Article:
Thursday, November 22, 2012

Test of Freedom - Episode 10

Episode 10 - "Clement Farm"
by Camille LaGuire

Clement Farm wasn't large and was still new.  Most of the land was yet to be cleared, and Clement only had fifty-four prisoners and four slaves to do it.

The slave trade had been restricted in Agritaine, but never stopped.  No one was freed by modern laws, and those born to slaves were still slaves as well.  But even so, the law had put the islands in a crisis, because the practice in profit-minded Sabatine was to import only men, and to use them up quickly.

Now slaves were too valuable for a small, new farm.  And female slaves -- at least those of a child-bearing age -- were at a premium.  Still Clement had managed to have two women, one well past childbearing, and the other a girl who was barely coming up to it.  He had the money to buy them for the same reason the whole island was still successful:

The Acton Peninsula was a steady source of cheap labor.  Prisoners were still expendable.  Furthermore, Clement liked the idea that he was the hand of justice, and that his profit was their punishment.

Clement's overseer, Rocken, took his job seriously. He had no qualms about being as brutal as anyone, but he didn't see brutality as his job.  No, he was a manager, a herdsman.  It was his job to know the men, control them, and use them to the most profitable advantage.  He kept things unpleasant enough to satisfy Clement, but over all, he tried to keep them healthy.

That new man, Jack Alwyn, had Rocken's attention from the very start.
For one thing, he had marks across his back.  They were old marks, and they had the look of a judicial whipping.  Then there was the chafing at the corners of his mouth, from an iron gag, and his crime, which was listed as treason.  Not that treason meant much by itself.  A lot of traitors came to Sabatine these days, most of them frightened and bewildered ordinary men.  This one, though, seemed to have earned the charges.  He bore watching.

All the same, Jack gave him no trouble.  He wasn't eager to work, but he didn't slack.  He was more sociable than most, right from the start, and seemed to have made the acquaintance of nearly all the prisoners quickly.  The only sign of trouble Rocken could see was that he had no difficulty looking anyone straight in the eye.  Not in a particularly defiant way, but it left Rocken uneasy about him.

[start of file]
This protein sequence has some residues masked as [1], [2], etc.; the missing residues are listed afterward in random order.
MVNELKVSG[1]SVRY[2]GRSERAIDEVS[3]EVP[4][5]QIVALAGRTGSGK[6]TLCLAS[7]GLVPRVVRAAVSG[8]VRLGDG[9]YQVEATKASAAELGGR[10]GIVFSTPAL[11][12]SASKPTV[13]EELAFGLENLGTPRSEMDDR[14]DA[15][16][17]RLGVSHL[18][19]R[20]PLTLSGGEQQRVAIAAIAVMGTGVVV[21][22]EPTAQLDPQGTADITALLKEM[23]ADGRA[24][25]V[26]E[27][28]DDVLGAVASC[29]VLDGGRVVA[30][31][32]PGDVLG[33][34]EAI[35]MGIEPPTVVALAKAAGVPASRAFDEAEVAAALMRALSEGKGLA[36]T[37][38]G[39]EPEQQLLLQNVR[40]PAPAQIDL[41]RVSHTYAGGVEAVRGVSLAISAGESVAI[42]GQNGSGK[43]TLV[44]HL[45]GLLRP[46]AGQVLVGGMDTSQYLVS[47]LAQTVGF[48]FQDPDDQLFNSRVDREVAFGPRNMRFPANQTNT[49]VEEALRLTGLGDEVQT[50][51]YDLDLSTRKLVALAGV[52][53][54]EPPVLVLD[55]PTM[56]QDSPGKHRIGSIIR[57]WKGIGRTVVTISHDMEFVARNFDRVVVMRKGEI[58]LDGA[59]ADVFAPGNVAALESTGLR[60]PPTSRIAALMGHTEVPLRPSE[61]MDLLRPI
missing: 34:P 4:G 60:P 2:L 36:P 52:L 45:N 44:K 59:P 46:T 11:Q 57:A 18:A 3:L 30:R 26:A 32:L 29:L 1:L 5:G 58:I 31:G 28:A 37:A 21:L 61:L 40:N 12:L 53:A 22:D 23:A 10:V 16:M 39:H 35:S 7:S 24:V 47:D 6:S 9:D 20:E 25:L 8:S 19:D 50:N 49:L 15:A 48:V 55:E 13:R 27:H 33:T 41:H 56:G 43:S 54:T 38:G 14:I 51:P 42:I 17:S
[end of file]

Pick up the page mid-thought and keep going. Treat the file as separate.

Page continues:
On the very first night, Tom and Old Steve maneuvered Jack into sleeping right under the place where a leak in the roof sent down a torrent during the squalls that went through most nights.  Not the cruelest of pranks, but no man's in a good temper when he's sleepless and soaked through.

That morning, as the prisoners bent over their bowls of gruel, Jack sat down, still wet, with Tom and Steve.  Rocken watched for trouble, but they simply talked.  Laughed a bit even.

He rang the bell early to move the men out to the fields, but then he stopped Jack.

"What did you have to say to Tom and Old Steve?"

Jack looked him straight in the eye, with no sign of concern.

"I thanked them for the shower," he said.  "Since I haven't had a bath since I left Acton."

"Making friends to avoid trouble, then?"

"Better than making enemies."

Rocken walked around him.  "How did you earn those stripes on your back?"

"I'm too free with my tongue."

"And did you learn your lesson?"

"Not at the time."

Rocken came to stand in front of him.

"But you've learned it since?"


"Then why did they gag you?"

"Well, that's how I learned it, wasn't it?"

"A whipping didn't teach you, but a little gag did?"

"I don't talk though my back, do I?"

Rocken sighed and shook his head.

"I'll give you a bit of advice, Jack, and then you're on your own," he said.  "Don't look me in the eye.  Don't look the guards in the eye, and for god's sake, don't look Clement in the eye."

"Why not?" the man asked in genuine surprise.

"Because you're a prisoner, Jack.  You're supposed to look broken, and if you don't, we'll have to break you."

"Oh," said Jack, and he looked away, although it was more in thought than obedience, it seemed to Rocken.

The Test of Freedom should be available as an ebook in December 2012. It will be slightly rewritten from the version you see here.

The first book in this series, The Wife of Freedom is at most ebook retailers.
Amazon Kindle Store, Barnes and Noble, Sony, Deisel, Kobo, and Smashwords

Also, Amazon International: UK, Germany, France, Italy, Spain, Japan.


sgl said...

I got very curious and picked up on this serial. FYI - a few of the links are broken on the bottom navigation (from 4-5 and I think 6-7).

Enjoyed the smart,witty opening very much. It set up a nice voice moving forward for me.

And although I didn't read your first book, I think this so far has a good amount of info for me to understand what is going on.

Looking forward to additional installments. (Added you to my RSS!)

The Daring Novelist said...

Thanks, SGL!

This serial has been kind of a hard-luck project, with lots of things going wrong. I guess I shouldn't be surprised that I screwed up some navigation links. (Fixed now.)

This week I was concentrating on going through the summer serial (Misplaced Hero) to optimize links and headers and footers. I was just going to get to a double-check on these next.

I grabbed your book off Smashwords after reading that you want to "write Jane Austen in fantasy." I'm not a huge fan of either of those -- but each supplies the exact thing the other lacks, imho. So it sounds like a perfect combo.